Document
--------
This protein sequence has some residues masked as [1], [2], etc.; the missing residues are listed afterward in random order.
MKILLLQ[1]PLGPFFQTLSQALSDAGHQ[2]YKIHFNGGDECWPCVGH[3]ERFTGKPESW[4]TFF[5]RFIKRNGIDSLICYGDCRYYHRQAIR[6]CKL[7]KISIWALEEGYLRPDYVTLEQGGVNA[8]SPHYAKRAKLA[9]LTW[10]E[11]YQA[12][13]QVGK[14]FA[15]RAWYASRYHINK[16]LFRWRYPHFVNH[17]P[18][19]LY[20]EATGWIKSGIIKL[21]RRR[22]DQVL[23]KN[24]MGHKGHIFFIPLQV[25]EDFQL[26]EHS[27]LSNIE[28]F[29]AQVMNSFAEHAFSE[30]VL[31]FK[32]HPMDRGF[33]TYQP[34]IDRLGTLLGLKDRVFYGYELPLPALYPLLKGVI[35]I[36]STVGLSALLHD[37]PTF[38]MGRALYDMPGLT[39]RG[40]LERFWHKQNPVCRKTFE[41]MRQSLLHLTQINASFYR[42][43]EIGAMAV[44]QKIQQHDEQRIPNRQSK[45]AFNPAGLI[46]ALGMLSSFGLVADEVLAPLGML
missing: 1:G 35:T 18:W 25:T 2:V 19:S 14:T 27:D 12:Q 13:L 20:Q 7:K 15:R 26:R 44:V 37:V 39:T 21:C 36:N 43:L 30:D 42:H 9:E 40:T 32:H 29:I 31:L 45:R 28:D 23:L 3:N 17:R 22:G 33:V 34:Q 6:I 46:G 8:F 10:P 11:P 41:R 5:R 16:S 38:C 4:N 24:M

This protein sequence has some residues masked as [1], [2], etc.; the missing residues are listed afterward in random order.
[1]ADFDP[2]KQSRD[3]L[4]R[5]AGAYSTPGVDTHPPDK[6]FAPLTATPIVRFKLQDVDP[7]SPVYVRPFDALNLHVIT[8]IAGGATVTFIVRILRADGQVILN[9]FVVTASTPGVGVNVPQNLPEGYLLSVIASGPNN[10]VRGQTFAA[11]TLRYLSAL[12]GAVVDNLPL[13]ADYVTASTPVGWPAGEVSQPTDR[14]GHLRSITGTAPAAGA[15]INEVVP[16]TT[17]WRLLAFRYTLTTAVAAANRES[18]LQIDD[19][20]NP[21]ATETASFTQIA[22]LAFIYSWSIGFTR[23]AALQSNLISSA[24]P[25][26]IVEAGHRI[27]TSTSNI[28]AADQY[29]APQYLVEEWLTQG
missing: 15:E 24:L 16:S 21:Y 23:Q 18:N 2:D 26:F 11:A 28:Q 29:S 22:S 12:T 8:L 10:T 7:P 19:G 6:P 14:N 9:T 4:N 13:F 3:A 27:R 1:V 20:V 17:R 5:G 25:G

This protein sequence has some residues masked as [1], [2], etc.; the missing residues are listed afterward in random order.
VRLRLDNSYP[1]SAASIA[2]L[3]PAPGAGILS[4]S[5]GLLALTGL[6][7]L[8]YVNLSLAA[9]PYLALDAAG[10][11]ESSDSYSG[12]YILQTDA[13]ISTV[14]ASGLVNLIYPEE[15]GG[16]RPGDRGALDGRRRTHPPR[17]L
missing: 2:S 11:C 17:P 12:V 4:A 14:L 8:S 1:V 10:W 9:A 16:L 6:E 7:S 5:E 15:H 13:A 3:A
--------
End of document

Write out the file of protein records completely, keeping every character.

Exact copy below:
This protein sequence has some residues masked as [1], [2], etc.; the missing residues are listed afterward in random order.
MKILLLQ[1]PLGPFFQTLSQALSDAGHQ[2]YKIHFNGGDECWPCVGH[3]ERFTGKPESW[4]TFF[5]RFIKRNGIDSLICYGDCRYYHRQAIR[6]CKL[7]KISIWALEEGYLRPDYVTLEQGGVNA[8]SPHYAKRAKLA[9]LTW[10]E[11]YQA[12][13]QVGK[14]FA[15]RAWYASRYHINK[16]LFRWRYPHFVNH[17]P[18][19]LY[20]EATGWIKSGIIKL[21]RRR[22]DQVL[23]KN[24]MGHKGHIFFIPLQV[25]EDFQL[26]EHS[27]LSNIE[28]F[29]AQVMNSFAEHAFSE[30]VL[31]FK[32]HPMDRGF[33]TYQP[34]IDRLGTLLGLKDRVFYGYELPLPALYPLLKGVI[35]I[36]STVGLSALLHD[37]PTF[38]MGRALYDMPGLT[39]RG[40]LERFWHKQNPVCRKTFE[41]MRQSLLHLTQINASFYR[42][43]EIGAMAV[44]QKIQQHDEQRIPNRQSK[45]AFNPAGLI[46]ALGMLSSFGLVADEVLAPLGML
missing: 1:G 35:T 18:W 25:T 2:V 19:S 14:T 27:D 12:Q 13:L 20:Q 7:K 15:R 26:R 44:V 37:V 39:T 21:C 36:N 43:L 30:D 42:H 9:E 40:T 32:H 29:I 31:L 45:R 28:D 23:L 3:N 17:R 22:G 33:V 34:Q 6:I 46:G 8:F 10:P 11:P 41:R 5:R 16:S 38:C 4:N 24:M

This protein sequence has some residues masked as [1], [2], etc.; the missing residues are listed afterward in random order.
[1]ADFDP[2]KQSRD[3]L[4]R[5]AGAYSTPGVDTHPPDK[6]FAPLTATPIVRFKLQDVDP[7]SPVYVRPFDALNLHVIT[8]IAGGATVTFIVRILRADGQVILN[9]FVVTASTPGVGVNVPQNLPEGYLLSVIASGPNN[10]VRGQTFAA[11]TLRYLSAL[12]GAVVDNLPL[13]ADYVTASTPVGWPAGEVSQPTDR[14]GHLRSITGTAPAAGA[15]INEVVP[16]TT[17]WRLLAFRYTLTTAVAAANRES[18]LQIDD[19][20]NP[21]ATETASFTQIA[22]LAFIYSWSIGFTR[23]AALQSNLISSA[24]P[25][26]IVEAGHRI[27]TSTSNI[28]AADQY[29]APQYLVEEWLTQG
missing: 15:E 24:L 16:S 21:Y 23:Q 18:N 2:D 26:F 11:A 28:Q 29:S 22:S 12:T 8:L 10:T 7:P 19:G 6:P 14:N 9:T 4:N 13:F 3:A 27:R 1:V 20:V 17:R 5:G 25:G

This protein sequence has some residues masked as [1], [2], etc.; the missing residues are listed afterward in random order.
VRLRLDNSYP[1]SAASIA[2]L[3]PAPGAGILS[4]S[5]GLLALTGL[6][7]L[8]YVNLSLAA[9]PYLALDAAG[10][11]ESSDSYSG[12]YILQTDA[13]ISTV[14]ASGLVNLIYPEE[15]GG[16]RPGDRGALDGRRRTHPPR[17]L
missing: 2:S 11:C 17:P 12:V 4:A 14:L 8:S 1:V 10:W 9:A 16:L 6:E 7:S 5:E 15:H 13:A 3:A